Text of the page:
About Layne > Reviews
Layne Redmond (1952-2013) Composer, Drummer, Author, Filmmaker, Educator
"Just listening is a ticket to an altered consciousness. The bell-like rhyming words, the vibratory vocal overtones, Redmond's infectious rhythms (more Middle Eastern than tabla-like), Steve Gorn's soothing flute, and the hauntings drone of the sitar and the tuned windwand can easily carry you to a peaceful centeredness. If nothing else, this album will make you appreciate the hand-played frame drum; Redmond really rocks."
Carol Wright, Music Editor, barnesandnoble.com
"The festival [New Music America '87] climaxed quietly when Glen Velez and Layne Redmond, playing nothing but small frame drums, performed two ethnic-sounding improvisations of extreme delicacy, virtuosity, and imagination."
Kyle Gann, Village Voice
"Layne Redmond can still hear the faint feminine rhythms of the ancient Mediterranean world - a time filled with women frame drummers celebrating their goddesses. In this age of unhealthy arrhythmia and dis-empowerment, she brings the pulse back to the people through her work as a teacher, composer and performer. The frame drum is reincarnated as an instrument of power in Redmond's hands thanks to her deft technique, ear for nuance and passion."
David N. Blank-Edelman, Rhythm Music Magazine
"In a world full of copycats and wannabes, Layne Redmond is an original. She plays music to make your body and mind feel better. Few can claim to do that."
Andy Doerschuk, editor, DRUM! Magazine Feb./Mar. 2000 REVIEWS: Roots of Awakening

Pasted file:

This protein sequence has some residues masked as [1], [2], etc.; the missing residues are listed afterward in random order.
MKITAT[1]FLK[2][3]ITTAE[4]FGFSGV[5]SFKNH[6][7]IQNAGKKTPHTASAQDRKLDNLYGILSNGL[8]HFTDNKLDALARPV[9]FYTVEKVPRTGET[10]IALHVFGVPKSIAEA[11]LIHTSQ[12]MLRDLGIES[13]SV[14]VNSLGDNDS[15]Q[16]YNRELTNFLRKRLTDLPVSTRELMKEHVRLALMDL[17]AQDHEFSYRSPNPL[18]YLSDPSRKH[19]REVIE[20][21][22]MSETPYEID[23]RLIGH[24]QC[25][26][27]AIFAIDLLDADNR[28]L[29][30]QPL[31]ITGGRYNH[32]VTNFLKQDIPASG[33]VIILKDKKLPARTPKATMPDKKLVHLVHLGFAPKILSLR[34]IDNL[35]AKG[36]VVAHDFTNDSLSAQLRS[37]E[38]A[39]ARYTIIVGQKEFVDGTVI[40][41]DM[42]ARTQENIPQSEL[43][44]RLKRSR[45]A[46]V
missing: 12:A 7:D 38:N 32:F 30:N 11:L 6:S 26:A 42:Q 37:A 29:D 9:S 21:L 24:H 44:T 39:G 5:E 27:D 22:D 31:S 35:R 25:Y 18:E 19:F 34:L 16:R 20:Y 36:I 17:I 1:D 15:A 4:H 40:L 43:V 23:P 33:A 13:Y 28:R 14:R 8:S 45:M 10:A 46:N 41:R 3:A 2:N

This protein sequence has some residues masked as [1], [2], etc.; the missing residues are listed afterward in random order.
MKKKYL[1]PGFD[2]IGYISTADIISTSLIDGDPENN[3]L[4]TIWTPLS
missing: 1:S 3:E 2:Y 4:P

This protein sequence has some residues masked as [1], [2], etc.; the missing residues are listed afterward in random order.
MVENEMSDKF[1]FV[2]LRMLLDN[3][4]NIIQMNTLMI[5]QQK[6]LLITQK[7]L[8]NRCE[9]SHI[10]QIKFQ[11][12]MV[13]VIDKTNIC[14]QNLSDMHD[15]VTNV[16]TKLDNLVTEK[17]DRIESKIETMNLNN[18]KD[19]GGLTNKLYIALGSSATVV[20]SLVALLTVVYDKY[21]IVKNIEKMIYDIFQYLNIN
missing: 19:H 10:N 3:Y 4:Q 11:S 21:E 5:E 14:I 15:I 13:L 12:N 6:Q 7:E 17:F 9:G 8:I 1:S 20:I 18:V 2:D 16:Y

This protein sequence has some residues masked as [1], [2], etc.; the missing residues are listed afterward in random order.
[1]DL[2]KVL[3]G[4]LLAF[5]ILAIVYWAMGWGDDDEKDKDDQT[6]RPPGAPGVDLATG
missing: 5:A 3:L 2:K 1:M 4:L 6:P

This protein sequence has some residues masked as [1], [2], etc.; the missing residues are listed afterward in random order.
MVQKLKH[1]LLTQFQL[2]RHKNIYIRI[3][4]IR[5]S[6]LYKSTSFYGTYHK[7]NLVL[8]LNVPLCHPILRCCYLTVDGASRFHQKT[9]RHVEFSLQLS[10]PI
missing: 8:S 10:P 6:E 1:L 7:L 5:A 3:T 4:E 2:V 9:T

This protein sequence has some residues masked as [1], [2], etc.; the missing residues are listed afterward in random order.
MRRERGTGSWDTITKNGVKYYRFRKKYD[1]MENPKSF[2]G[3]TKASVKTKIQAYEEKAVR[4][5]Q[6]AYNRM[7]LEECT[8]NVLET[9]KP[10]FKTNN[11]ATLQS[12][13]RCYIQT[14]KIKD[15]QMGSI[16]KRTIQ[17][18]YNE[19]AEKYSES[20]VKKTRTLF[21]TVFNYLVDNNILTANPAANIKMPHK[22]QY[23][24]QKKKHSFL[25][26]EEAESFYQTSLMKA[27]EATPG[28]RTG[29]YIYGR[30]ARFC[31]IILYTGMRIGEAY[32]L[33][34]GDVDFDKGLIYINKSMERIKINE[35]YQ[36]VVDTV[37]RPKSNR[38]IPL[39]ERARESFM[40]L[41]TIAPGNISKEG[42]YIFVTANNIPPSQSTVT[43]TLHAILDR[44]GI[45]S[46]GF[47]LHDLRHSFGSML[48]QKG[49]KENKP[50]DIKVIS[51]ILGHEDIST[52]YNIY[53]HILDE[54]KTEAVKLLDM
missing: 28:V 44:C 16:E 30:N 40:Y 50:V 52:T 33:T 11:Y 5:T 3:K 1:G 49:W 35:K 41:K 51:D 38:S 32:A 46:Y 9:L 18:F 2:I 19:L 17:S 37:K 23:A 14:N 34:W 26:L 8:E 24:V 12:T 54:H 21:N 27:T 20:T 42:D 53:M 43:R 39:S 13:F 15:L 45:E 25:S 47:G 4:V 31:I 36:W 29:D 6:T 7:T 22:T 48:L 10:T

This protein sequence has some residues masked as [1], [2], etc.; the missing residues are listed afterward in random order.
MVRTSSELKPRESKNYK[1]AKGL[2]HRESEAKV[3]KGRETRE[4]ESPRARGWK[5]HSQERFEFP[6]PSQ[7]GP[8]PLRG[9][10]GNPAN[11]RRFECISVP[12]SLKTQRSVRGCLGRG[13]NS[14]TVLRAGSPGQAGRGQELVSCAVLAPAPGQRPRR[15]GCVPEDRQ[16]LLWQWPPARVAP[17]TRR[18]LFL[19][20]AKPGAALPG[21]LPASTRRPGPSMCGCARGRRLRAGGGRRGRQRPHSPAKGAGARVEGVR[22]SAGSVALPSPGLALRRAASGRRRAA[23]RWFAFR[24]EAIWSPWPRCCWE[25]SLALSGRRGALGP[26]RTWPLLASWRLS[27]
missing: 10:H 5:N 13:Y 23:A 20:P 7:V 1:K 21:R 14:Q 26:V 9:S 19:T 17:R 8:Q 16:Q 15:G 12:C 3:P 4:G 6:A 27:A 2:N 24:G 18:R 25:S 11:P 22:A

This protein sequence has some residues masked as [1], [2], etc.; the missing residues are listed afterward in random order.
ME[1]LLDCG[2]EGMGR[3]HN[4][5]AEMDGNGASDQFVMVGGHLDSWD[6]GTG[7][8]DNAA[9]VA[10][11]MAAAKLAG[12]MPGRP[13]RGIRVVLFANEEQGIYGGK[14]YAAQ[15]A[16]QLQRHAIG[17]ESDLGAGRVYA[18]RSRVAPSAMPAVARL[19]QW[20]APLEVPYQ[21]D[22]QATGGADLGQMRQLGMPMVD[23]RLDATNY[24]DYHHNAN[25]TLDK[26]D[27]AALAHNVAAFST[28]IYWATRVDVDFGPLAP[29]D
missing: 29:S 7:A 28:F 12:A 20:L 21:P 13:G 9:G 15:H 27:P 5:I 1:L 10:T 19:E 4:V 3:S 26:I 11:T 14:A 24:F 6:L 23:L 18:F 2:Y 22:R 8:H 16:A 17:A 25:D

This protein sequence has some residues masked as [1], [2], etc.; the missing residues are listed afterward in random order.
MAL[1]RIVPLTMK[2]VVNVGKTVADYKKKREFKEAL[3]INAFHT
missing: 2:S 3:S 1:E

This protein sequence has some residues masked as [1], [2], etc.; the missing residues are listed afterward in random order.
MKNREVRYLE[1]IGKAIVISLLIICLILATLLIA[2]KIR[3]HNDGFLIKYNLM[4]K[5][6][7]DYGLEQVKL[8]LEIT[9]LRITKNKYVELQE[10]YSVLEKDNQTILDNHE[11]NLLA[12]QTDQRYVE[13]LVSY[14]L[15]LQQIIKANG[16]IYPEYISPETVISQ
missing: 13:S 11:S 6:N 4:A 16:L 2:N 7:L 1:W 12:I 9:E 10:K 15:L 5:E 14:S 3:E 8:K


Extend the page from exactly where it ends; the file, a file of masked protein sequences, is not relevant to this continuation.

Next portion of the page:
“Her compositions, and their arrangements, are pure genius; not to be missed!
"Most Americans know the name of one frame drum -- the tambourine. And we give it a single musical role -- to accent the backbeat. But what would happen if we opened the door to frame drums wide open? Could serious technique be applied to make music that matters? Educator and virtuoso Layne Redmond answers "Yes!" in Rhythmic Wisdom, her 70 minute instructional video on the history and technique of the frame drum. Redmond is a good teacher, putting the focus on your learning, not on her performing. She covers basic technique and interlocking rhythms, and enlightens us about remarkable drums from around the world. Perhaps most striking is Redmond's account of how drumming connects to religion, history, physics, and psychobiology. They say it's just music, but through Redmond's eyes it appears to be a good deal more."
Modern Drummer Video Review January 2000 -- Bill Kiely
"Glen Velez, Steve Gorn and Layne Redmond are as close as anyone's come to the universal crossover group. Their pretty timbres and pure tuning attract the naive ear. Jazz fans and raga buffs alike enjoy following the variations they spin around their rhythmic patterns, which are complex enough to intrigue experimentalists. Their improvs are cleanly sculpted and motivically intricate enough to satisfy any lover of Brahms. Their rhythms are classic, their melodies romantic, their technique astounding. They probably don't make enough noise to please industrial band devotees; aside from that, they may be New York's most perfect musicians."
Kyle Gann, Village Voice
"Layne Redmond, the leader of the Mob of Angels, is a superb percussionist. On Friday evening, she drew an astonishing variety of well-focused sounds from a tambourine, two frame drums and an African finger piano."
The New York Times, June 9, 1991, James R. Oestreich